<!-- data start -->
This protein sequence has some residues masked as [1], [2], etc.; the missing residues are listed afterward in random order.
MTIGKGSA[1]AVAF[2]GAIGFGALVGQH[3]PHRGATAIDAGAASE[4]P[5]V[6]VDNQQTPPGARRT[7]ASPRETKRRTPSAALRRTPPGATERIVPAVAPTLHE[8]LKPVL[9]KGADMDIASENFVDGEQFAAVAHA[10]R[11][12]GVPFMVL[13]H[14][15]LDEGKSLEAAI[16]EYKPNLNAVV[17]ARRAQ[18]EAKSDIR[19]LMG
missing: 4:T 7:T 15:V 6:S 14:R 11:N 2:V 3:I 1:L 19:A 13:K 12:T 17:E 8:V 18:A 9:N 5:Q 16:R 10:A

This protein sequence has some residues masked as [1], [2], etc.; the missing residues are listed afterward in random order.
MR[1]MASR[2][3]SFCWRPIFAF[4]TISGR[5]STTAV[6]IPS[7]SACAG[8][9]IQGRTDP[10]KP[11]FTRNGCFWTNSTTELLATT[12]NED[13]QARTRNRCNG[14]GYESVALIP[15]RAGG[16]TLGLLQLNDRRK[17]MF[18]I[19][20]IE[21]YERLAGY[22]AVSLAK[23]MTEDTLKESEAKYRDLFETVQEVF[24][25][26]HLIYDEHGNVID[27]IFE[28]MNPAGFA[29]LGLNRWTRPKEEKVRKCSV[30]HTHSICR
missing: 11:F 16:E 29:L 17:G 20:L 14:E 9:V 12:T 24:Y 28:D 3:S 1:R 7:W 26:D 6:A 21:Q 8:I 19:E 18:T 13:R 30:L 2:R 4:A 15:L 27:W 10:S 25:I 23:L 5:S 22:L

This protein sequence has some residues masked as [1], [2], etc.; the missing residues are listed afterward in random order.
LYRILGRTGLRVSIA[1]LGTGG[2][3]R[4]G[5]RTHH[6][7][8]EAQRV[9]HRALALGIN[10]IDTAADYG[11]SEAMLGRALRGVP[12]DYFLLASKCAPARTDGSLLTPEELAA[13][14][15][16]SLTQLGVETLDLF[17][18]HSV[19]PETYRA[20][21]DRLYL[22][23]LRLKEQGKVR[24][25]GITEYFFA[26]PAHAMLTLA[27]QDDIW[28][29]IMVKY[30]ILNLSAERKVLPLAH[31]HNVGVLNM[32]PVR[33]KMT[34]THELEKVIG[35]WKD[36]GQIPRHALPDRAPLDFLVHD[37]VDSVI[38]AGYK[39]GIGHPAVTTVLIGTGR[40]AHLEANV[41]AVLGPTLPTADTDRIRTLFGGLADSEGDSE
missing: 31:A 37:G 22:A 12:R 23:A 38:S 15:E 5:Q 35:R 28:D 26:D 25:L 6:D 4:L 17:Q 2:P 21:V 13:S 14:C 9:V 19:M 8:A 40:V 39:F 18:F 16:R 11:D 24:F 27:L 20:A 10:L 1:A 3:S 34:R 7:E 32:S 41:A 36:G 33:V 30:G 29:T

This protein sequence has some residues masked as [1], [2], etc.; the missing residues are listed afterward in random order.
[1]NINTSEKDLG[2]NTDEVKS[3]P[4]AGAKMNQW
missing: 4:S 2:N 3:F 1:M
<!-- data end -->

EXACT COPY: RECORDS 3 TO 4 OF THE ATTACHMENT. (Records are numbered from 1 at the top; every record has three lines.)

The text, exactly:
This protein sequence has some residues masked as [1], [2], etc.; the missing residues are listed afterward in random order.
LYRILGRTGLRVSIA[1]LGTGG[2][3]R[4]G[5]RTHH[6][7][8]EAQRV[9]HRALALGIN[10]IDTAADYG[11]SEAMLGRALRGVP[12]DYFLLASKCAPARTDGSLLTPEELAA[13][14][15][16]SLTQLGVETLDLF[17][18]HSV[19]PETYRA[20][21]DRLYL[22][23]LRLKEQGKVR[24][25]GITEYFFA[26]PAHAMLTLA[27]QDDIW[28][29]IMVKY[30]ILNLSAERKVLPLAH[31]HNVGVLNM[32]PVR[33]KMT[34]THELEKVIG[35]WKD[36]GQIPRHALPDRAPLDFLVHD[37]VDSVI[38]AGYK[39]GIGHPAVTTVLIGTGR[40]AHLEANV[41]AVLGPTLPTADTDRIRTLFGGLADSEGDSE
missing: 31:A 37:G 22:A 12:R 23:A 38:S 15:E 5:Q 35:R 28:D 26:D 25:L 6:D 4:L 17:Q 2:P 21:V 13:S 14:C 9:V 19:M 8:A 40:V 39:F 18:F 16:R 11:D 24:F 27:L 20:A 10:L 1:A 3:S 34:R 7:E 32:S 41:A 36:G 33:V 30:G 29:T

This protein sequence has some residues masked as [1], [2], etc.; the missing residues are listed afterward in random order.
[1]NINTSEKDLG[2]NTDEVKS[3]P[4]AGAKMNQW
missing: 4:S 2:N 3:F 1:M